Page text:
Cotton Fiber white fly honeydew contamination and its effect towards Neps, and Fiber preparation
Cotton fiber is frequently found to be contaminated by ‘Honey dew’ excretion created by white flies.
These are normally found on African species more due to conditions under which Cotton there is grown. African Cotton is almost all grown non-irrigated and in vast areas in savanna stretched regions. These areas have a large number of white flies which love cotton buds. Their secretion contains a sticky substance called ‘Honey dew’.
Nothing is more disturbing to the Spinning personnel than ‘Honey dew’. Fibers stick together, they are difficult to open and clean, as well as tend to be easily damaged during the mechanical process in blowroom, and carding. Mechanical forces will break fibers and create more neps as a result, as well as fiber fly in the spinning process.
Fiber immaturity in Cotton and its correlation towards neps
Every ‘spinner’ knows the implications of immature fibers in cotton. In practical terms immature fiber content is noticed in several processes and stages.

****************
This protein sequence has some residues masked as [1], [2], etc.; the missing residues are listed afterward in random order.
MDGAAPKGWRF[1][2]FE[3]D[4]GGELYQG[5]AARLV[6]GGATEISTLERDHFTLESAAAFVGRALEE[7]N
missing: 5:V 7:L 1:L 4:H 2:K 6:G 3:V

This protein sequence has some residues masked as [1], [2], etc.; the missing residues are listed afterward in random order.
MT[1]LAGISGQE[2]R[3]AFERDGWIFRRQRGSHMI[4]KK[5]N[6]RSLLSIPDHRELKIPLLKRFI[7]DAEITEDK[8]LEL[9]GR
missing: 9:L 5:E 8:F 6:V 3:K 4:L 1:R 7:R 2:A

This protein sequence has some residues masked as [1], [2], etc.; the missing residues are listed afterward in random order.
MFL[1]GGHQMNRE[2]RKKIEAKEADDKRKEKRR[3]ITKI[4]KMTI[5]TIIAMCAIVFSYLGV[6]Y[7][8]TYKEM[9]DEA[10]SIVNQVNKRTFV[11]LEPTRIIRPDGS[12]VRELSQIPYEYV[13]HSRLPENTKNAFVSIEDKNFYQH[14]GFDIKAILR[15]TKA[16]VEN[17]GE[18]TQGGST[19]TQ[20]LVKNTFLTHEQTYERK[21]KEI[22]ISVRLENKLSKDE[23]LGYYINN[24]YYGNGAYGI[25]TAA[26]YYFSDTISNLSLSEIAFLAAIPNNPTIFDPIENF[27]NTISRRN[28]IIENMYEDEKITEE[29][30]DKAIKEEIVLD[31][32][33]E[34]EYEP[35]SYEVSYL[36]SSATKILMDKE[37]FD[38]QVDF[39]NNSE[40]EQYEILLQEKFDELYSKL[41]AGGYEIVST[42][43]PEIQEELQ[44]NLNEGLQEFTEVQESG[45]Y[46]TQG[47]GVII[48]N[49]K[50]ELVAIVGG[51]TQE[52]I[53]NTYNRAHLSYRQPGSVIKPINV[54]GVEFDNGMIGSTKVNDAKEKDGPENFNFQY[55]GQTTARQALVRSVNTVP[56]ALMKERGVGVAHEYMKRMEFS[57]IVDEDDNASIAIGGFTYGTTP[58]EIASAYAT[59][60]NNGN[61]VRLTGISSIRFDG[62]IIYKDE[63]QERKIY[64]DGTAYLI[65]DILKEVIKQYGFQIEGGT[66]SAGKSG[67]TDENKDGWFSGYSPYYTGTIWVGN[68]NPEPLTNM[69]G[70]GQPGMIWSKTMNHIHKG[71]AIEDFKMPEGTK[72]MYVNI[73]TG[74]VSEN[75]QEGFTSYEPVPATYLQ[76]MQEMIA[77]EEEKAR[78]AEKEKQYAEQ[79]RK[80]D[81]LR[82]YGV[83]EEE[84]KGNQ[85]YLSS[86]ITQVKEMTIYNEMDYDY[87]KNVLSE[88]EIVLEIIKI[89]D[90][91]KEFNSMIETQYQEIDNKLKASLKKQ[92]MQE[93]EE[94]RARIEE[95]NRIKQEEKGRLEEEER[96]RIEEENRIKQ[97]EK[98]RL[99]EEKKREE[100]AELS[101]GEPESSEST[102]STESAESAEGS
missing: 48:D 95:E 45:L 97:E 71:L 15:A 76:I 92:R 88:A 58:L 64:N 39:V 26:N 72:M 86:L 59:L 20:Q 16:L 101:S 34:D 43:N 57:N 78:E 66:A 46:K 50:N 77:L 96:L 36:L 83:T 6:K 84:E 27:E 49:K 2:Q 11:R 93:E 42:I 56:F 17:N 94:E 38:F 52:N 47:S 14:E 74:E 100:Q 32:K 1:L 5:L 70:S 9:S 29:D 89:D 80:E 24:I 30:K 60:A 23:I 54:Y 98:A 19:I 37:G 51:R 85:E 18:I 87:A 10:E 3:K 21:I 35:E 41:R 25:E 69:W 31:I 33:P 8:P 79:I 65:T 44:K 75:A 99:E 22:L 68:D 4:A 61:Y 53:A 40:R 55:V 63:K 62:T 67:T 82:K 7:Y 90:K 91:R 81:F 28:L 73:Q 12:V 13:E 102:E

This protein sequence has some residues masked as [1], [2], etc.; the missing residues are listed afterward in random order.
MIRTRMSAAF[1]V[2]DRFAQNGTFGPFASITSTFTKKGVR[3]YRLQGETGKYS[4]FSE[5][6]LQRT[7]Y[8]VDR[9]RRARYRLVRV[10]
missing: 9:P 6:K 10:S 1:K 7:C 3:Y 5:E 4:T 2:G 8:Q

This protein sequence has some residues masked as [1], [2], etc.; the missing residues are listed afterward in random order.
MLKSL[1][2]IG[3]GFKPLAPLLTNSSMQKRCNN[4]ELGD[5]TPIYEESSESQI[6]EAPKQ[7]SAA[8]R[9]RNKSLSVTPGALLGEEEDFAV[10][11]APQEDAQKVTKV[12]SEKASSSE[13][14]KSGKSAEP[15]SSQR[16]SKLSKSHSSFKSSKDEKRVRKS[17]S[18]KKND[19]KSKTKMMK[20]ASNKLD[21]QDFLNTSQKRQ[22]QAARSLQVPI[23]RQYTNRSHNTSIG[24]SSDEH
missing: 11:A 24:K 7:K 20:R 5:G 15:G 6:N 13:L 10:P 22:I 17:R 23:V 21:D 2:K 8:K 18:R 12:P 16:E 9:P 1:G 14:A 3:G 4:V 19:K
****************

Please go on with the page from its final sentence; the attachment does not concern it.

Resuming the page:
First, a nep count is taken right at the bale – preferably from as many bales as possible – in at least every tenth bale and 4 corners. Before bales are put on opening line. High variations can be observed. Bales must be segregated and classified , then sorted before adding to the processing batch.
Nep count must be followed through to final stage with correcting measures applied to each process if necessary.
Depending on origin, staple, nep content, final count, spinning process, method, a more careful approach can so be achieved. The spinning process can be better controlled this way.
This method of segregation can safe the mill substantial costs in terms of : reducing ends down, less imperfections, better quality ( elongation, tenacity ) and evenness values, as well as less creation of non – and – recyclable fiber waste.
The benefits of applied careful measures can not be underestimated, and will run into tens of thousands of Dollars for each batch processed in this manner.
Today’s modern testing instruments such as AFIS can assist you greatly; an HVI is a must too. Still many mills do not invest in these instruments and prefer the older methods like Pressley, Micronaire.